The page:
as interns for Federal Government agencies in summer and permanent 
jobs. As a result of WRP, DoL recently announced the availability of a 
national database of students with disabilities who have expressed 
interest in working for the government.
    Mr. Dickerson, a Vietnam veteran, was injured during the war in an 
aircraft incident resulting in him being both blind and using a wheel 
chair for mobility. In spite of these injuries, he returned to school 
and earned his undergraduate degree in Paralegal Studies--summa cum 
laude--and went on to graduate school to complete his Masters degree, 
as well.
    Gerry McGaughran, the Person's With Disabilities College 
Recruitment Liaison for the Forest Service, recognized Mr. Dickerson's 
potential value to the agency and referred him for consideration for 
vacancies within the agency. Later that same year, Mr. Dickerson was 
competitively selected by the Forest Service's Intermountain Regional 
Office as the Region's Employee Assistance Program Coordinator in 
Ogden, Utah.
    As a member of the Forest Service civil rights staff, Mr. 
Dickerson's duties include administering the Region's alternative 
dispute resolution and employee assistance programs where he mediates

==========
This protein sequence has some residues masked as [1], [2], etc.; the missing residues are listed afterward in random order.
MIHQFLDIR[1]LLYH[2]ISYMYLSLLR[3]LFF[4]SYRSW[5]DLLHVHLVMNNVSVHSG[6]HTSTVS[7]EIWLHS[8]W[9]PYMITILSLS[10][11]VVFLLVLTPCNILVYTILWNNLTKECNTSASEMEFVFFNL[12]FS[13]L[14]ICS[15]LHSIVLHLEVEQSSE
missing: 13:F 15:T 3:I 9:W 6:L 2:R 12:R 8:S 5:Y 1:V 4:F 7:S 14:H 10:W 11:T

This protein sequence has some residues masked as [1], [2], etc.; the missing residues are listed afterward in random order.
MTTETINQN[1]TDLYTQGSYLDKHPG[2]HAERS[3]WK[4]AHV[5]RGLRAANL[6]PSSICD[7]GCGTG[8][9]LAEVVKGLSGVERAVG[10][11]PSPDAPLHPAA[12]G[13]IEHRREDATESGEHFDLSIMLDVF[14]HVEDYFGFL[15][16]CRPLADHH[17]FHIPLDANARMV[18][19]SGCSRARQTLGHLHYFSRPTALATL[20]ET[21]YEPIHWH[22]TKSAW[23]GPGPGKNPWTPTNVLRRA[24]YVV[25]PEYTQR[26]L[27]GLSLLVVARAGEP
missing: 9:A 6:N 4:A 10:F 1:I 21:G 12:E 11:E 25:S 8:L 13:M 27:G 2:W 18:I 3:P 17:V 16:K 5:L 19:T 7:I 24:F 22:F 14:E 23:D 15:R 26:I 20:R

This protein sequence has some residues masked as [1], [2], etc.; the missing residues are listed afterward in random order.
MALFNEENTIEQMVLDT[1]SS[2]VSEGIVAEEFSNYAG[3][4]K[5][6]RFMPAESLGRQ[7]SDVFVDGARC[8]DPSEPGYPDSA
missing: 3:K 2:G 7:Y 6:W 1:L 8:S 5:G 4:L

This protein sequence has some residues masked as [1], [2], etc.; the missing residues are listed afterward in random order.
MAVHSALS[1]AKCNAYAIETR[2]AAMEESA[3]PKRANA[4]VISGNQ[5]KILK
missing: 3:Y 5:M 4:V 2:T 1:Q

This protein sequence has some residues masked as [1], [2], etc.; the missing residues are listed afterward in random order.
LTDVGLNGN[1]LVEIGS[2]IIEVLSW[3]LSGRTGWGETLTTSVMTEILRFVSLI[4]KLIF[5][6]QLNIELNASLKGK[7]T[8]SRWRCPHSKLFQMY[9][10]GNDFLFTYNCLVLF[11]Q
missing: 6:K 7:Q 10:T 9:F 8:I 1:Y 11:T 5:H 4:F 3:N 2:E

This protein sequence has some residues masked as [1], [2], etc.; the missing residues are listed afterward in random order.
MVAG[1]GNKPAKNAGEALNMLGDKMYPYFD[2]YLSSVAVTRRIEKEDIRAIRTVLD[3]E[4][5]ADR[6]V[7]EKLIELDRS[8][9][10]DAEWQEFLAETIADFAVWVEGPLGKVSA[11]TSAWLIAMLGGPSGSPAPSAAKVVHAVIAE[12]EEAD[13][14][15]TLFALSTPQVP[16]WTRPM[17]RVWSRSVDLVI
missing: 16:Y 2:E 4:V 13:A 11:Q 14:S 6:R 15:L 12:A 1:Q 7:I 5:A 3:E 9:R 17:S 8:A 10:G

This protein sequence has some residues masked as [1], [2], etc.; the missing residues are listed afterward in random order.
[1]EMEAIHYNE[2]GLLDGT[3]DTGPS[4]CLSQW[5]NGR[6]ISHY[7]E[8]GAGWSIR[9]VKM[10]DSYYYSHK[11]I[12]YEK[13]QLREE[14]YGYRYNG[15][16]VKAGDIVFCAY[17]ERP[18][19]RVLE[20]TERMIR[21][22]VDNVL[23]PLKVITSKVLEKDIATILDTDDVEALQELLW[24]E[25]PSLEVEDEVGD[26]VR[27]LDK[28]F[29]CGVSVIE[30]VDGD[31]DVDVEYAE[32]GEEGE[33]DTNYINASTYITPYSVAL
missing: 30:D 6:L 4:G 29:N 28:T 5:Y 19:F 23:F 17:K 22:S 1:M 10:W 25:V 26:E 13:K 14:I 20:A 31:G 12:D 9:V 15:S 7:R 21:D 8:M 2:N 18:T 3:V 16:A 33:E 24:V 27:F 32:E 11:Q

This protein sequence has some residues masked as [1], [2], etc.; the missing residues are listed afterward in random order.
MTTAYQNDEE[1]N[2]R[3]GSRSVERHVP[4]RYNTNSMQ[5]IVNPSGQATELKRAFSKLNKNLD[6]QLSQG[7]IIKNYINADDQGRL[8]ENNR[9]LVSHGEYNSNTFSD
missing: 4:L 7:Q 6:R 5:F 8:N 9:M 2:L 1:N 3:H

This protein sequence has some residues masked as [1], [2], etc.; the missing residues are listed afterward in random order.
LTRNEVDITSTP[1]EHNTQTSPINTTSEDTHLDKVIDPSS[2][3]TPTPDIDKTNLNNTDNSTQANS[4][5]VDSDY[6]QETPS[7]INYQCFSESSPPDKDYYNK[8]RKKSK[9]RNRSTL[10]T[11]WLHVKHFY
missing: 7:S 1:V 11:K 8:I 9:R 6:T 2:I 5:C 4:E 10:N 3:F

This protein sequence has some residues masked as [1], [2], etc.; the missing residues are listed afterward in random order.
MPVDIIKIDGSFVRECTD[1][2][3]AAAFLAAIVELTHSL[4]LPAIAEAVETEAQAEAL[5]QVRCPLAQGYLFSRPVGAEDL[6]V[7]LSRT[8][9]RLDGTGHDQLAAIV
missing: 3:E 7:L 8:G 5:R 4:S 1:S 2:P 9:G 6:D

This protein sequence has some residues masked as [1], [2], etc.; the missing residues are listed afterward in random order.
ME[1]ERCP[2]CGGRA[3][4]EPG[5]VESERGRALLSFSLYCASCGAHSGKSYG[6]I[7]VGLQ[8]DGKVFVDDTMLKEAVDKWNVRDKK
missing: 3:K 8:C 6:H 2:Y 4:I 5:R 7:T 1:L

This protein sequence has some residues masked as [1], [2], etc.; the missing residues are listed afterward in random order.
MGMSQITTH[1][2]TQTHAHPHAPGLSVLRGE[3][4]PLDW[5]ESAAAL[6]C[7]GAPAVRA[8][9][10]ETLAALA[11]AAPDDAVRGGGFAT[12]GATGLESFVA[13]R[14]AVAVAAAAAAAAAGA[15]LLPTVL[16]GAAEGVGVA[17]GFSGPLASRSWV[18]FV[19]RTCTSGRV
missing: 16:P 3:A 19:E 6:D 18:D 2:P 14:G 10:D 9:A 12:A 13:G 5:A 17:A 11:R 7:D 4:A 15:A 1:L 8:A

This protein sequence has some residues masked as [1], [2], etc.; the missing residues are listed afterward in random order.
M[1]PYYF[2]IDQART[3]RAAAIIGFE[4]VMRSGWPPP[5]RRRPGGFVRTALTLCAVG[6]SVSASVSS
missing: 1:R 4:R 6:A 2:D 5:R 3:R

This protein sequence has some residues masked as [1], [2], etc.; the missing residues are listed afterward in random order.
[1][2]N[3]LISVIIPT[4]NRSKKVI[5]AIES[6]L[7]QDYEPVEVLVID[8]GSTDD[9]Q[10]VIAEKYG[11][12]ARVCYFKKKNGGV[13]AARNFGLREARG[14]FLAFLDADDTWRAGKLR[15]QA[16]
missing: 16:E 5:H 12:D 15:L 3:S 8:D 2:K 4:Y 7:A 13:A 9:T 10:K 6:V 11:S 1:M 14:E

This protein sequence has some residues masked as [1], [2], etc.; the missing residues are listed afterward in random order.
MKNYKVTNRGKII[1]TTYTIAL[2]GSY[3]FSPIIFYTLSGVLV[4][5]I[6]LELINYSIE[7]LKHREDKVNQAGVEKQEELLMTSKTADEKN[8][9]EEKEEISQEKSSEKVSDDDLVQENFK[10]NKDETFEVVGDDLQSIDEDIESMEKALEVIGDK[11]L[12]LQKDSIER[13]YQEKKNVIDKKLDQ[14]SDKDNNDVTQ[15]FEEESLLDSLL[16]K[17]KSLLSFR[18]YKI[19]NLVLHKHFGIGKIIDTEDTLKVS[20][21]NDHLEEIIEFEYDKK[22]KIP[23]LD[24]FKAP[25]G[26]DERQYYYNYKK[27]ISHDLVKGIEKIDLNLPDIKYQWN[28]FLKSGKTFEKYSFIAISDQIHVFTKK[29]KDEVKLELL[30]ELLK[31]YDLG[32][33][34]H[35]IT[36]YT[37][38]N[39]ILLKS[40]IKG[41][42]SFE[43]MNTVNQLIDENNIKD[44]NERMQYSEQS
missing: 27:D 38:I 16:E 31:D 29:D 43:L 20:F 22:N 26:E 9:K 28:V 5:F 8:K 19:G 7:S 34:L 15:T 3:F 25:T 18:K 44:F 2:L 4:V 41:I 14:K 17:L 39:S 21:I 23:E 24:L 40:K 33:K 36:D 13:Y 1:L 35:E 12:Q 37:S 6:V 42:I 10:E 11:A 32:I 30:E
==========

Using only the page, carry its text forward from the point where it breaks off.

workplace disputes and trains other agency mediators. He has also 
enhanced the region's employee assistance program, which is now 
available 24 hours a day--7 days a week. He also counsels other 
veterans and people with disabilities having workplace issues. In order 
to perform his job, Mr. Dickerson uses a number of technical 
accommodations including a docking pen that interfaces with a computer 
to download messages and voicing software that converts text to speech.
    Steven Dickerson is a valuable member of the USDA family, not just 
because he's a veteran, but because of who he is, what he has 
accomplished, and what he continues to contribute to the mission of our 
agency.
    At USDA, veterans' preference is not only the law; it is an honor 
and a commitment we make to our National heroes who have sacrificed so 
much to keep our Nation free and safe.

                                 
     Prepared Statement of Anita R. Hanson, Outreach Group Manager,
                  U.S. Office of Personnel Management

    Good afternoon, Chairwoman Herseth Sandlin and Members of the